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Lagosians seek sanctions for corruption at local level

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Prisons CopyIT is a known fact that many Lagosians are victims of corruption at the community and local government level, but there are few opportunities and fora for them to narrate their experiences at the hands of government corrupt officials.
At a public hearing organized last week by Socio-Economic Rights and Accountability Project (SERAP) in collaboration with the Open Society Initiative for West Africa (OSIWA) on local/community level corruption, it provided the needed opportunity for victims to narrate their experiences as well as demand for sanctions for government officials’ corrupt acts.

The participants, drawn from trade unions, market men and women, taxi drivers association, Community Development Associations (CDAs), and artisans, agreed in unison that corruption has assumed the toga of impunity in the country because corrupt people are not punished.
They, therefore, called for a change of culture that will guarantee punishment for corruption and corrupt tendencies in order to mitigate the rising incidence of fraud at the community and local government level.

According to Busola Olurundipe, a human rights activist with Women Advocates Research and Documentation Centre (WARDC), the meeting provided a wonderful opportunity for ordinary Lagosians to narrate their ordeals of graft involving government officials and public institutions.
Some of the problems identified are prevalent in the local government offices, primary healthcare centres, and police stations, which demand for bribe at all level of engagement with citizens. According to her, the endemic nature of corruption in the country requires revolution to tackle.

Speaking in same vein, head of Netherlands Representation in Lagos and Deputy Mission Abuja, Michel Deelen, said corruption is not typical to Nigeria, but what is lacking is punishment for offenders. People, he said will continue to breach the law, if they know that there is nobody to stop them.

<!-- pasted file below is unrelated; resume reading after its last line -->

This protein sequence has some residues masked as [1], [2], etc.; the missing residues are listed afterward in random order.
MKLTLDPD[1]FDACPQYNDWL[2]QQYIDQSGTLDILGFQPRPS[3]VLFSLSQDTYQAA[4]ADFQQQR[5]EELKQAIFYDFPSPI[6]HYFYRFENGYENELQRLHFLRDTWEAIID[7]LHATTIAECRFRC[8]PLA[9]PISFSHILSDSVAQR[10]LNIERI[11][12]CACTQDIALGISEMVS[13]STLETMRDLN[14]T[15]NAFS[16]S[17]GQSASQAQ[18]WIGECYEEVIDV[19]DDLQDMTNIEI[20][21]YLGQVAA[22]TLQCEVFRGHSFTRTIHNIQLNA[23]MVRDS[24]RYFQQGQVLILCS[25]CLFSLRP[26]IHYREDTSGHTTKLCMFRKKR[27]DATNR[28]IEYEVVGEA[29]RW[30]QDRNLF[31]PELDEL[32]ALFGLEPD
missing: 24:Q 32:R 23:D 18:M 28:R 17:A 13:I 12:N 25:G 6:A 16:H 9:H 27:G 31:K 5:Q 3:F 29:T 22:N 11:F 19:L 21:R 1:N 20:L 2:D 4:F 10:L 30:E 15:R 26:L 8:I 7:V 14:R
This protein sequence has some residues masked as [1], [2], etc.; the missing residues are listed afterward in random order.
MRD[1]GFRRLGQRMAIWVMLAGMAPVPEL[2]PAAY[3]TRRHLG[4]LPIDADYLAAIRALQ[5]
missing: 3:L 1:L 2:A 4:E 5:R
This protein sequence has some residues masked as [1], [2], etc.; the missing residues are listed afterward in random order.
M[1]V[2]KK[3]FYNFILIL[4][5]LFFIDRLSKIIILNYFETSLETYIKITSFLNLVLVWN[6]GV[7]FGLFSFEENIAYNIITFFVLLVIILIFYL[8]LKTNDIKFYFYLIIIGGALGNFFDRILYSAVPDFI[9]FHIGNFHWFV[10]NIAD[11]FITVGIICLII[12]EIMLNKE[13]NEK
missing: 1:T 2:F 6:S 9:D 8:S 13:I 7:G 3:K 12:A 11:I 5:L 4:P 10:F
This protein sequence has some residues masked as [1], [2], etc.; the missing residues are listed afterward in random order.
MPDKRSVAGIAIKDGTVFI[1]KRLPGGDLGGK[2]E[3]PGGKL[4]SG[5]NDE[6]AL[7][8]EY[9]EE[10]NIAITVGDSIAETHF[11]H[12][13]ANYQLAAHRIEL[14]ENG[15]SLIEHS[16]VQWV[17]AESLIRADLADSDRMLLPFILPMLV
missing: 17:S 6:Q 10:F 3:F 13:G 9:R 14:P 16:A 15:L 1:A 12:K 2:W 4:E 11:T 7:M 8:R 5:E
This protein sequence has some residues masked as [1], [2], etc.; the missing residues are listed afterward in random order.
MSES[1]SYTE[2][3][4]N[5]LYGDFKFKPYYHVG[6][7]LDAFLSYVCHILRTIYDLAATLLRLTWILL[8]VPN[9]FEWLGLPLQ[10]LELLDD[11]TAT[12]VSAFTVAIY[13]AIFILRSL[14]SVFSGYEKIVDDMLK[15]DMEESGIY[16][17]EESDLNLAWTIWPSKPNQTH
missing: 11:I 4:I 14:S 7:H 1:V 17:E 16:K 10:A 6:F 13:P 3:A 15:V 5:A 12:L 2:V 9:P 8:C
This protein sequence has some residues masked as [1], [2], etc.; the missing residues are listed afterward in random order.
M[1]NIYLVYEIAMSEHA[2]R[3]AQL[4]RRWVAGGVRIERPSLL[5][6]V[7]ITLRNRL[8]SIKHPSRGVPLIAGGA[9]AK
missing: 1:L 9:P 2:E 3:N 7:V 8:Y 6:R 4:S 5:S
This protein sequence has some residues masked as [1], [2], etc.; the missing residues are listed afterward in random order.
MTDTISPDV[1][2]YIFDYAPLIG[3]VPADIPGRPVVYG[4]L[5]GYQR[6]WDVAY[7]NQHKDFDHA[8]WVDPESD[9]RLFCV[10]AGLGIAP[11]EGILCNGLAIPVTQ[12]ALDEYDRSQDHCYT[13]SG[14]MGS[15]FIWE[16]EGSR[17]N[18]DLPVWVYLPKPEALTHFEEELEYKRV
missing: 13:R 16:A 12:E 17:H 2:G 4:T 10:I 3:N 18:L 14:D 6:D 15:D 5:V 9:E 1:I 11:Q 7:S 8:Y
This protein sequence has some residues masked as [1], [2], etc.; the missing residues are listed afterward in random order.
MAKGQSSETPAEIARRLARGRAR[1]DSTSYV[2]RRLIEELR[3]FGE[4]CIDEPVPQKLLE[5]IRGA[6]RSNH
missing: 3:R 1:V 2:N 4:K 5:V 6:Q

According to him, the good thing about the meeting is that people are getting vocal and want to make use of the opportunity to say that things cannot continue the way it is happening. “It will come to a situation where people who are engaging in corrupt practices must feel the guilt before they desist, because at the moment, they don’t feel guilty at all.”

Deelen also said it is not lack of law that is the issue because Nigeria has a long legal traditions but implementation of the law.
Beyond supporting SERAP, the Netherland Embassy in Nigeria, he said, is also partnering Wole Soyinka Centre for Investigative Journalism (WSCIJ) to train journalists because people must know what is going on and must be investigated by both the Economic and Financial Crimes Commission (EFCC) and journalists.
The way out of corruption, he said is not different from the same way the political situation is being tackled, which is that the citizens must be vocal and its growing middle class must not desperately depend on handouts from politicians or corrupt people.

In all parts of the world, there is no where corruption is completely eradicated; the difference is that once it is committed, there will always be consequences.

“The middle class in Nigeria is very key, because people will now demand service from their governments. That is when the situation will change. Impunity will not take the country anywhere,” he added.
For the Executive Director of SERAP, Prince Adetokunbo Mumuni, the public hearing was a departure from the norm, in order to allow the ordinary Nigerians to narrate their practical life experiences.

“In all parts of the world, there is no where corruption is completely eradicated, the difference is that once a corrupt act is committed, there will be consequences.”
Mumuni stressed that the inability of anti-corruption agencies like the EFCC and ICPC to properly prosecute corrupt cases was caused by people holding political powers, who are not giving the agencies all the necessary support to act.
“The conclusions and recommendations at the hearing will be sent to the appropriate anti-corruption agencies and other concerned authorities,” he added.



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